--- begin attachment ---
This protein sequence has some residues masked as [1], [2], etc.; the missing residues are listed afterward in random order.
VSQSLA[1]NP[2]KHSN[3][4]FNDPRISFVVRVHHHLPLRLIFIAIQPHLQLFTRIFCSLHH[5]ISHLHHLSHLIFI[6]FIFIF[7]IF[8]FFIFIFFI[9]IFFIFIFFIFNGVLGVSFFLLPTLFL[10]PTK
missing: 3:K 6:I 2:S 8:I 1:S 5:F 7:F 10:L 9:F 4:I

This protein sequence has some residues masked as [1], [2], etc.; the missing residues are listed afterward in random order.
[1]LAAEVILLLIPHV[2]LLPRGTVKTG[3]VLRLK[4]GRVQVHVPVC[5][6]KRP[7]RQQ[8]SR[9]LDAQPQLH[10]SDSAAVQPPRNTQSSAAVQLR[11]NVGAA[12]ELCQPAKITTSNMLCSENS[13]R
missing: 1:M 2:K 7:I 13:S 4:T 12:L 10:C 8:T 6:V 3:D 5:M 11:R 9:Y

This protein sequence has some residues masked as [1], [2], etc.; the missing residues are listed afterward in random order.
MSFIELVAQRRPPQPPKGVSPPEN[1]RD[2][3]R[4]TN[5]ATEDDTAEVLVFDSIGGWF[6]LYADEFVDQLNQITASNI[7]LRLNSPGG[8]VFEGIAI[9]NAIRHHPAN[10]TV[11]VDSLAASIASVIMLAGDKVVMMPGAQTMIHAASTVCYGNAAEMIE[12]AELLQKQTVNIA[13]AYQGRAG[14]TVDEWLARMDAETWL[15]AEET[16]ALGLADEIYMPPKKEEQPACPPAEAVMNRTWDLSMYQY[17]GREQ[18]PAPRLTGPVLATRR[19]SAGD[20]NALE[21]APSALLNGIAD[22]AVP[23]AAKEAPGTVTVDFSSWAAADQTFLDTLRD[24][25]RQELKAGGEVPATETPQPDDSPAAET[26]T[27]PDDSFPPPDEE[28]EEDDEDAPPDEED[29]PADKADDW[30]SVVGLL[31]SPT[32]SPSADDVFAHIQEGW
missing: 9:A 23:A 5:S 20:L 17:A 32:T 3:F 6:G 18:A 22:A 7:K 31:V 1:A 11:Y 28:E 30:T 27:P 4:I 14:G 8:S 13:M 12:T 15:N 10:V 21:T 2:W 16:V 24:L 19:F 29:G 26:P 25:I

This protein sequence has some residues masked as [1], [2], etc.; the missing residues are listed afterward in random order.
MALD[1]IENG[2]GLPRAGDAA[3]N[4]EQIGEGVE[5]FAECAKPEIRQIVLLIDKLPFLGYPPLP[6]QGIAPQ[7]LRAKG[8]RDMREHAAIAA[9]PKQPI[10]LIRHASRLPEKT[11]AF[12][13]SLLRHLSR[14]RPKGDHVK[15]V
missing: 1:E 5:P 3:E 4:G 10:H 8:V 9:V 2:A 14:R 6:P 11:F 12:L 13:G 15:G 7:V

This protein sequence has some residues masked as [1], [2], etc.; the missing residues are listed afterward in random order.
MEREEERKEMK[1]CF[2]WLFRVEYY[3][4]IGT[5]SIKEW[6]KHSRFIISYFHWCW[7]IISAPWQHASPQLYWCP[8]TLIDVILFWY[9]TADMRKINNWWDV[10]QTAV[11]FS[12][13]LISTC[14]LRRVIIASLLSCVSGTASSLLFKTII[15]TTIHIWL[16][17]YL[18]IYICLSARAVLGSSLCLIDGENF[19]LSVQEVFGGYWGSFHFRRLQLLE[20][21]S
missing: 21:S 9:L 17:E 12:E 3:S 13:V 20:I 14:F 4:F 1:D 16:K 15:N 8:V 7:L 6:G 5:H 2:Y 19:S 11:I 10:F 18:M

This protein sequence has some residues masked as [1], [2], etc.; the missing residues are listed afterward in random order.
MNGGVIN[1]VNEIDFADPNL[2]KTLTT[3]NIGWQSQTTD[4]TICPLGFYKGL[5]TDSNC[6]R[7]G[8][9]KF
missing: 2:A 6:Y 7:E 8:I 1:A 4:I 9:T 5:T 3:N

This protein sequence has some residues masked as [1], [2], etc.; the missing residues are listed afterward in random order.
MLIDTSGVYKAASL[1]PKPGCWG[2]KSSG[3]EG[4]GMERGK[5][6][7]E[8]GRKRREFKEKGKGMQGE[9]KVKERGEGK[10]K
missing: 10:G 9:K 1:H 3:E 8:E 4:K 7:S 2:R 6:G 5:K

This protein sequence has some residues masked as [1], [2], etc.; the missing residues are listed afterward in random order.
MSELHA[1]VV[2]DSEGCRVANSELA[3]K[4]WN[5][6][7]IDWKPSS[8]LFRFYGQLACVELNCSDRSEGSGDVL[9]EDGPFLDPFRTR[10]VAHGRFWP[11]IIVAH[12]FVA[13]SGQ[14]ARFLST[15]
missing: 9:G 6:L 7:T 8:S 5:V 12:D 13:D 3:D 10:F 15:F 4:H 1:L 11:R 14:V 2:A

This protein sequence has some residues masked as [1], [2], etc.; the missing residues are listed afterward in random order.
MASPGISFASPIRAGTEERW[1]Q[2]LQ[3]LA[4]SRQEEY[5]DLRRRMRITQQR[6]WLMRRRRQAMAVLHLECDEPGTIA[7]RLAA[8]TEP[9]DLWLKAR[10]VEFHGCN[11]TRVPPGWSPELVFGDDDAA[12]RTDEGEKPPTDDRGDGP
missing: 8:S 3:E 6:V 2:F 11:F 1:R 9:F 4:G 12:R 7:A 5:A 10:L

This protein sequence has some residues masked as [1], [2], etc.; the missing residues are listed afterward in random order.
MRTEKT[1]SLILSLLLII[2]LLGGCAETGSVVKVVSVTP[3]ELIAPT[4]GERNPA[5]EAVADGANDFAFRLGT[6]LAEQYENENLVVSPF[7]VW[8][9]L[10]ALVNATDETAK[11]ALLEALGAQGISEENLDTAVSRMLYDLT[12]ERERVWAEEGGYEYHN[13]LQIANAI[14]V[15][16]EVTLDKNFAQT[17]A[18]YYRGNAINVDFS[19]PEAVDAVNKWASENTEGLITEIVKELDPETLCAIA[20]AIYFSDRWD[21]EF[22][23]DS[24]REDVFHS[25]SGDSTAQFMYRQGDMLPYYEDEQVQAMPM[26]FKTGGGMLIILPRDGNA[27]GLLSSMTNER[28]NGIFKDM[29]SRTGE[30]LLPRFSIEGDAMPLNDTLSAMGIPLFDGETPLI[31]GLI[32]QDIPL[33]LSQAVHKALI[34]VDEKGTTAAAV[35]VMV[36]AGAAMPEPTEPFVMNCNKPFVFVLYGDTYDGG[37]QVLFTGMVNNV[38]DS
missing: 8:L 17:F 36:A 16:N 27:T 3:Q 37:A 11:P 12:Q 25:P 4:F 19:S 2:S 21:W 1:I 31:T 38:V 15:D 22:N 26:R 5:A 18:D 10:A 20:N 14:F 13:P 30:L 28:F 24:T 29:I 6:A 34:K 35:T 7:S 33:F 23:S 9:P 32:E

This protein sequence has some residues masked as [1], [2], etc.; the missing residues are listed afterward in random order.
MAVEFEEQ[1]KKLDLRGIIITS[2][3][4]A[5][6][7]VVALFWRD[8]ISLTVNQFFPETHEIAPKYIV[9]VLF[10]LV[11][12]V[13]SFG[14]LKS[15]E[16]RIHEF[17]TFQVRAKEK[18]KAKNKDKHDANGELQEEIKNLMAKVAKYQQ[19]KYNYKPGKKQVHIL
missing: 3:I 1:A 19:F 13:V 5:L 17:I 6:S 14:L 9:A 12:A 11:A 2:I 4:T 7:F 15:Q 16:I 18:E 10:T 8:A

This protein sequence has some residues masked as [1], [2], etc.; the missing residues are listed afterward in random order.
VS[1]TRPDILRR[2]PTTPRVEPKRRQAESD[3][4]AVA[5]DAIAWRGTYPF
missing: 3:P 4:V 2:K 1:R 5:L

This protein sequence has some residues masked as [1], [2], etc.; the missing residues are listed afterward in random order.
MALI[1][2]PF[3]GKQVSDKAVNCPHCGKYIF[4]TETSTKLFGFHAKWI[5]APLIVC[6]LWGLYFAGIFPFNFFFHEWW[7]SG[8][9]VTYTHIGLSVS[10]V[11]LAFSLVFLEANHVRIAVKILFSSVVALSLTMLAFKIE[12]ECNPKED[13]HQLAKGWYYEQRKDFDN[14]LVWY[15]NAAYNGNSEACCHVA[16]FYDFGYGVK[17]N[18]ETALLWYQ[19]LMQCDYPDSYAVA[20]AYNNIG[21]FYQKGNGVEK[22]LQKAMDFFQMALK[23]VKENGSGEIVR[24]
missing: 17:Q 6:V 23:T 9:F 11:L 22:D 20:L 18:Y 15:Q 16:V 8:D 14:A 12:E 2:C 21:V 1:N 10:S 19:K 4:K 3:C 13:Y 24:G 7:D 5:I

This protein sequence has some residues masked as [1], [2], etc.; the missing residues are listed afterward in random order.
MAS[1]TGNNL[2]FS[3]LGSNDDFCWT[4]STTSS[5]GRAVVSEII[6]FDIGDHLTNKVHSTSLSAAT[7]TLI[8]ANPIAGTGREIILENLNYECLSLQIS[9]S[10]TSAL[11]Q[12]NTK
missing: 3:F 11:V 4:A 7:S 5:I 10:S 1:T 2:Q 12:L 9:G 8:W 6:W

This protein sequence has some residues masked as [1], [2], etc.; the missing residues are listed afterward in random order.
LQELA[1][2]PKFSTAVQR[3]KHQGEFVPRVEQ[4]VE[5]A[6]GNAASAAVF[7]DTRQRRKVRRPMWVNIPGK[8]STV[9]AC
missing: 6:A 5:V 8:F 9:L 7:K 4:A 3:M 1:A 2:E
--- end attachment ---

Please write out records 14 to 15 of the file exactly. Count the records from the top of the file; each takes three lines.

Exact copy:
This protein sequence has some residues masked as [1], [2], etc.; the missing residues are listed afterward in random order.
MAS[1]TGNNL[2]FS[3]LGSNDDFCWT[4]STTSS[5]GRAVVSEII[6]FDIGDHLTNKVHSTSLSAAT[7]TLI[8]ANPIAGTGREIILENLNYECLSLQIS[9]S[10]TSAL[11]Q[12]NTK
missing: 3:F 11:V 4:A 7:S 5:I 10:S 1:T 2:Q 12:L 9:G 8:W 6:W

This protein sequence has some residues masked as [1], [2], etc.; the missing residues are listed afterward in random order.
LQELA[1][2]PKFSTAVQR[3]KHQGEFVPRVEQ[4]VE[5]A[6]GNAASAAVF[7]DTRQRRKVRRPMWVNIPGK[8]STV[9]AC
missing: 6:A 5:V 8:F 9:L 7:K 4:A 3:M 1:A 2:E